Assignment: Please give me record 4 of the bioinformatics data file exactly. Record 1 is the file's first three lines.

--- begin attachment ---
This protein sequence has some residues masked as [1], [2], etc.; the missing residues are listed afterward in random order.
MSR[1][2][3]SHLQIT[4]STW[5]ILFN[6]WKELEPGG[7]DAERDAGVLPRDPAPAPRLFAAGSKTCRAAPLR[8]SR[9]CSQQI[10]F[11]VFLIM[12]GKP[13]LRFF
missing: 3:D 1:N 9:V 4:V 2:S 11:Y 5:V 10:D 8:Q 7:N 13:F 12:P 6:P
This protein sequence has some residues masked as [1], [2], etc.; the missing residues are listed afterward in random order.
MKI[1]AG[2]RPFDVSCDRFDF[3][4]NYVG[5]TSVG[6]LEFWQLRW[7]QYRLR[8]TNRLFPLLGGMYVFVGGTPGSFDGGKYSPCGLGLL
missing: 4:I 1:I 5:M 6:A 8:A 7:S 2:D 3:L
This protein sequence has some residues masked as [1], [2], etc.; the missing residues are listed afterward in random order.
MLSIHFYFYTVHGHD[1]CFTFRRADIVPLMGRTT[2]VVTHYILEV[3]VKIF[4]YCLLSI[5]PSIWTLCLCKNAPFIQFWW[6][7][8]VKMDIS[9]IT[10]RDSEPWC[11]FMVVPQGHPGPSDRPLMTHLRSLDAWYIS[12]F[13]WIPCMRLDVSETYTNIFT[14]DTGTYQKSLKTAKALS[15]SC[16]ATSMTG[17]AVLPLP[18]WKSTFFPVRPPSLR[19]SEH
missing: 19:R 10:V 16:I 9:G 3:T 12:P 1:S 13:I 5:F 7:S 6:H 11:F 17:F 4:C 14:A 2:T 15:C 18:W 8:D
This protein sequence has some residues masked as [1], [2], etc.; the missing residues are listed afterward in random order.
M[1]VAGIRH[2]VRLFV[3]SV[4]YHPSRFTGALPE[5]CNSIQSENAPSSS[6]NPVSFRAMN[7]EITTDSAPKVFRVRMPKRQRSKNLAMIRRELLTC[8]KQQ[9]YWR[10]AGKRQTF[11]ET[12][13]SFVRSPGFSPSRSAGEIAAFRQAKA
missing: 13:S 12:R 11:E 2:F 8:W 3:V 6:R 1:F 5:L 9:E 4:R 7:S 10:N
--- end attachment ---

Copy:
This protein sequence has some residues masked as [1], [2], etc.; the missing residues are listed afterward in random order.
M[1]VAGIRH[2]VRLFV[3]SV[4]YHPSRFTGALPE[5]CNSIQSENAPSSS[6]NPVSFRAMN[7]EITTDSAPKVFRVRMPKRQRSKNLAMIRRELLTC[8]KQQ[9]YWR[10]AGKRQTF[11]ET[12][13]SFVRSPGFSPSRSAGEIAAFRQAKA
missing: 13:S 12:R 11:E 2:F 8:W 3:V 6:R 1:F 5:L 9:E 4:R 7:S 10:N